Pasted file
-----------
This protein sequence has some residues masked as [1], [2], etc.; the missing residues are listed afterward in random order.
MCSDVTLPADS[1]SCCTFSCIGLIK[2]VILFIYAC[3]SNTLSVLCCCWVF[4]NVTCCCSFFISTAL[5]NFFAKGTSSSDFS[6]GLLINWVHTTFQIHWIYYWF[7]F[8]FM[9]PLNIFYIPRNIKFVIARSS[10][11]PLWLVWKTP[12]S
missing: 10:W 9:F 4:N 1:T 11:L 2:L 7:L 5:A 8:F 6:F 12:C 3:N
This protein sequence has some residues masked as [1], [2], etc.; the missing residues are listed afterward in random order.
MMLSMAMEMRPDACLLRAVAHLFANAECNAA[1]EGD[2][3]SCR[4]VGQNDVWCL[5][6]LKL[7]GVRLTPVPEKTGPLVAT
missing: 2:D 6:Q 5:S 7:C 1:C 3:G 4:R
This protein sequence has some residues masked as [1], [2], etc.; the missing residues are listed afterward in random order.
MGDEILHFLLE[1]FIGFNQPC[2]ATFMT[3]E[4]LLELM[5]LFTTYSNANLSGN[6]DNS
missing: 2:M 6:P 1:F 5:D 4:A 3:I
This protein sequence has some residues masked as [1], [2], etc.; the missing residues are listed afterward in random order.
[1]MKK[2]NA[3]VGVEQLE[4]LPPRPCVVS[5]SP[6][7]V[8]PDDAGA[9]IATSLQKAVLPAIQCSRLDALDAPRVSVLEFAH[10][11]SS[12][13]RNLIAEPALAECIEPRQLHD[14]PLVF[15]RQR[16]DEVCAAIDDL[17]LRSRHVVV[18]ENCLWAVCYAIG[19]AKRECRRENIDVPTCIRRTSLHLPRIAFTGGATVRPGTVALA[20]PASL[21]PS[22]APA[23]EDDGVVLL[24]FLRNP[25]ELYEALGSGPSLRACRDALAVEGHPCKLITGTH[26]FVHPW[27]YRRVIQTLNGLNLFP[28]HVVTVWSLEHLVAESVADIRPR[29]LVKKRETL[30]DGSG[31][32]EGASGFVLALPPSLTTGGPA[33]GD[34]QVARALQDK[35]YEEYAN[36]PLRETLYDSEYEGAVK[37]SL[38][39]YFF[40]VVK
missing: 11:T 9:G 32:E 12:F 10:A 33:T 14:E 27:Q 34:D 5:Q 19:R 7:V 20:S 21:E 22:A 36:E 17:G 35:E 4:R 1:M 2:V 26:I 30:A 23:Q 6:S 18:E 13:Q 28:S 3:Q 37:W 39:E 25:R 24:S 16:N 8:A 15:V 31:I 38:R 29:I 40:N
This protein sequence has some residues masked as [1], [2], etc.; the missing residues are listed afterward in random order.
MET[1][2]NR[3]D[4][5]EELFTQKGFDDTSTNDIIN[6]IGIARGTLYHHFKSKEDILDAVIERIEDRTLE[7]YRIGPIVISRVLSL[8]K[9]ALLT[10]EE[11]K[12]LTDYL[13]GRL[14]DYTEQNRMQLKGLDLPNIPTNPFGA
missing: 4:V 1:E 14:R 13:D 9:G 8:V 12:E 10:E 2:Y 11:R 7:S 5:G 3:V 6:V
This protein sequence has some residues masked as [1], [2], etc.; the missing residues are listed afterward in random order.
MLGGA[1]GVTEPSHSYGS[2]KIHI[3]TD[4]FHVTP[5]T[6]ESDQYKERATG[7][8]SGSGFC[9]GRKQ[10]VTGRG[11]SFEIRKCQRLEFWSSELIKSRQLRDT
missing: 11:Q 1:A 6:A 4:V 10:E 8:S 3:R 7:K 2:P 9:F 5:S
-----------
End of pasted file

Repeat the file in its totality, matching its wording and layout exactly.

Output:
This protein sequence has some residues masked as [1], [2], etc.; the missing residues are listed afterward in random order.
MCSDVTLPADS[1]SCCTFSCIGLIK[2]VILFIYAC[3]SNTLSVLCCCWVF[4]NVTCCCSFFISTAL[5]NFFAKGTSSSDFS[6]GLLINWVHTTFQIHWIYYWF[7]F[8]FM[9]PLNIFYIPRNIKFVIARSS[10][11]PLWLVWKTP[12]S
missing: 10:W 9:F 4:N 1:T 11:L 2:L 7:L 5:A 8:F 6:F 12:C 3:N
This protein sequence has some residues masked as [1], [2], etc.; the missing residues are listed afterward in random order.
MMLSMAMEMRPDACLLRAVAHLFANAECNAA[1]EGD[2][3]SCR[4]VGQNDVWCL[5][6]LKL[7]GVRLTPVPEKTGPLVAT
missing: 2:D 6:Q 5:S 7:C 1:C 3:G 4:R
This protein sequence has some residues masked as [1], [2], etc.; the missing residues are listed afterward in random order.
MGDEILHFLLE[1]FIGFNQPC[2]ATFMT[3]E[4]LLELM[5]LFTTYSNANLSGN[6]DNS
missing: 2:M 6:P 1:F 5:D 4:A 3:I
This protein sequence has some residues masked as [1], [2], etc.; the missing residues are listed afterward in random order.
[1]MKK[2]NA[3]VGVEQLE[4]LPPRPCVVS[5]SP[6][7]V[8]PDDAGA[9]IATSLQKAVLPAIQCSRLDALDAPRVSVLEFAH[10][11]SS[12][13]RNLIAEPALAECIEPRQLHD[14]PLVF[15]RQR[16]DEVCAAIDDL[17]LRSRHVVV[18]ENCLWAVCYAIG[19]AKRECRRENIDVPTCIRRTSLHLPRIAFTGGATVRPGTVALA[20]PASL[21]PS[22]APA[23]EDDGVVLL[24]FLRNP[25]ELYEALGSGPSLRACRDALAVEGHPCKLITGTH[26]FVHPW[27]YRRVIQTLNGLNLFP[28]HVVTVWSLEHLVAESVADIRPR[29]LVKKRETL[30]DGSG[31][32]EGASGFVLALPPSLTTGGPA[33]GD[34]QVARALQDK[35]YEEYAN[36]PLRETLYDSEYEGAVK[37]SL[38][39]YFF[40]VVK
missing: 11:T 9:G 32:E 12:F 10:A 33:T 14:E 27:Q 34:D 5:Q 19:R 7:V 20:S 21:E 22:A 36:E 17:G 35:E 4:R 1:M 2:V 26:I 30:A 23:Q 6:S 18:E 13:Q 28:S 3:Q 37:W 39:E 25:R 24:S 16:N 8:A 15:V 31:I 38:R 29:I 40:N
This protein sequence has some residues masked as [1], [2], etc.; the missing residues are listed afterward in random order.
MET[1][2]NR[3]D[4][5]EELFTQKGFDDTSTNDIIN[6]IGIARGTLYHHFKSKEDILDAVIERIEDRTLE[7]YRIGPIVISRVLSL[8]K[9]ALLT[10]EE[11]K[12]LTDYL[13]GRL[14]DYTEQNRMQLKGLDLPNIPTNPFGA
missing: 4:V 1:E 14:R 13:D 9:G 8:V 12:E 10:E 2:Y 11:R 7:S 5:G 3:V 6:V
This protein sequence has some residues masked as [1], [2], etc.; the missing residues are listed afterward in random order.
MLGGA[1]GVTEPSHSYGS[2]KIHI[3]TD[4]FHVTP[5]T[6]ESDQYKERATG[7][8]SGSGFC[9]GRKQ[10]VTGRG[11]SFEIRKCQRLEFWSSELIKSRQLRDT
missing: 11:Q 1:A 6:A 4:V 10:E 8:S 3:R 7:K 2:P 9:F 5:S